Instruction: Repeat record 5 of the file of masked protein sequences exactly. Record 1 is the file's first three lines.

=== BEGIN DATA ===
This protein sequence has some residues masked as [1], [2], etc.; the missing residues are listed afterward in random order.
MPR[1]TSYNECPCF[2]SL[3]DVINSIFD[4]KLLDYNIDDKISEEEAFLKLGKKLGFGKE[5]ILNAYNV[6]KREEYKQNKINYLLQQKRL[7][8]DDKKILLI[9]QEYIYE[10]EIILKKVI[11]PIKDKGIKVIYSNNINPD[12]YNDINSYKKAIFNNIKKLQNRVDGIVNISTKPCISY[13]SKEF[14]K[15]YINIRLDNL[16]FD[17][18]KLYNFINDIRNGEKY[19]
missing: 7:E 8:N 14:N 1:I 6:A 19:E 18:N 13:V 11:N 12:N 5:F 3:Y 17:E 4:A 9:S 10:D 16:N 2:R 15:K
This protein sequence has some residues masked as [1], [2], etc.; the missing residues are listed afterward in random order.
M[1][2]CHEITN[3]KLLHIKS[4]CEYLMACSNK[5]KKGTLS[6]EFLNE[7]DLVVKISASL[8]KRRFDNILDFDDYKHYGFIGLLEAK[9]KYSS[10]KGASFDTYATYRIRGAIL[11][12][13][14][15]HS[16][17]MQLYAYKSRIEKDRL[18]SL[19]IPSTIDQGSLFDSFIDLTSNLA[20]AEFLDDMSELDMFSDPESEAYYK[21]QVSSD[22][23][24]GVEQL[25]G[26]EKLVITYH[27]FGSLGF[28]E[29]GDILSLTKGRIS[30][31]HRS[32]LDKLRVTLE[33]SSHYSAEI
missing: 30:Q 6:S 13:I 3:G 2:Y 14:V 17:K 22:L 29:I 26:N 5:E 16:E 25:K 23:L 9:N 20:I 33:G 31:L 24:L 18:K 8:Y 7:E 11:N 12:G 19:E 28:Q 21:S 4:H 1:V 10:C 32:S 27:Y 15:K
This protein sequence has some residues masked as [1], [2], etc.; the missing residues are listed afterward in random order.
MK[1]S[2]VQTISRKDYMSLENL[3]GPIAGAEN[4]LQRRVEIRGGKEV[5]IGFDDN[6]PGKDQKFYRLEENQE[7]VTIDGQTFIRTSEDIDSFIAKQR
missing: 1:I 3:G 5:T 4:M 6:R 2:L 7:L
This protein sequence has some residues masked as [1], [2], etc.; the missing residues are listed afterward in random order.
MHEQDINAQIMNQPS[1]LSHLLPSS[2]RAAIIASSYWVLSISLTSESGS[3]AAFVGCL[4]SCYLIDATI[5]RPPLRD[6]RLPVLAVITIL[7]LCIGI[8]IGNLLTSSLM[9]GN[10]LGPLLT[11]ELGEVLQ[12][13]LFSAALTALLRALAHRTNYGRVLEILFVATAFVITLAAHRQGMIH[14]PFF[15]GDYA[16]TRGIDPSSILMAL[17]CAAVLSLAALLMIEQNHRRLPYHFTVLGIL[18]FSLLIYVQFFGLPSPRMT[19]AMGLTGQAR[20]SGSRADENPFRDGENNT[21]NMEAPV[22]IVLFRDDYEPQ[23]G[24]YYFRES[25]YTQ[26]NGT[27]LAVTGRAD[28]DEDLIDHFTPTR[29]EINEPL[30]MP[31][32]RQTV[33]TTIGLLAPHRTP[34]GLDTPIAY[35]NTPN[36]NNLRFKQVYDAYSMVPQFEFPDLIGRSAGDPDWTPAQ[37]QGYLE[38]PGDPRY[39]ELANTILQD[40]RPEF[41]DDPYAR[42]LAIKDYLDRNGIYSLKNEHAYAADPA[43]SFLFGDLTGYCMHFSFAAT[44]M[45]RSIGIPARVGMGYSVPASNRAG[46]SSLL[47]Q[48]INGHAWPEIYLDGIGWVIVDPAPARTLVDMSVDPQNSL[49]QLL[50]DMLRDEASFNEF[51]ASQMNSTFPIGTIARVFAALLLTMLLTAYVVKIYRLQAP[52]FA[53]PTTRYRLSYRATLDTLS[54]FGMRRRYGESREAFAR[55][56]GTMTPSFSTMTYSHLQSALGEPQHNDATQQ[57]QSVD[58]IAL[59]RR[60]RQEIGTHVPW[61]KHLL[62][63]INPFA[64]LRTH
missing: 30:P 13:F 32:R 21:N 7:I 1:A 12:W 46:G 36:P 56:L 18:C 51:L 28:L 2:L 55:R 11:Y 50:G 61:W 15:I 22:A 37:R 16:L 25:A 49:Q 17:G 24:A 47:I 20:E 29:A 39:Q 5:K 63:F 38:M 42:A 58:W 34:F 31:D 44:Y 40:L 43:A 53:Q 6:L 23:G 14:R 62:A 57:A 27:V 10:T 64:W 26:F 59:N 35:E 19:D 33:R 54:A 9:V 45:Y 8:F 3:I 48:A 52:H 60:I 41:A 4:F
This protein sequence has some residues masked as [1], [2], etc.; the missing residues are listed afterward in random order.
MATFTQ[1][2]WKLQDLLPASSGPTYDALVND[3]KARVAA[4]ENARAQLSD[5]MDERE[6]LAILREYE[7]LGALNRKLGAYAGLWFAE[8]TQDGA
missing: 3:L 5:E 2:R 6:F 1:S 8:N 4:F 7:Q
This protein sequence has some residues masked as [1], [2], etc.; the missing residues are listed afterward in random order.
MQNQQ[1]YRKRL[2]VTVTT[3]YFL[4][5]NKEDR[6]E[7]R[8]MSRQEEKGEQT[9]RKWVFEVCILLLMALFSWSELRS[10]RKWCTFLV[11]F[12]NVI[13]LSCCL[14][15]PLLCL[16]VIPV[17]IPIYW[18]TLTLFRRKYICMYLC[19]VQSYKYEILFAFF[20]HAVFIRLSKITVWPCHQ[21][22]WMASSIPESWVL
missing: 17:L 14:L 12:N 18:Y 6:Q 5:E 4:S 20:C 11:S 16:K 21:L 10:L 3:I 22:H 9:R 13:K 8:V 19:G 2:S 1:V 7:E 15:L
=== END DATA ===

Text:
This protein sequence has some residues masked as [1], [2], etc.; the missing residues are listed afterward in random order.
MATFTQ[1][2]WKLQDLLPASSGPTYDALVND[3]KARVAA[4]ENARAQLSD[5]MDERE[6]LAILREYE[7]LGALNRKLGAYAGLWFAE[8]TQDGA
missing: 3:L 5:E 2:R 6:F 1:S 8:N 4:F 7:Q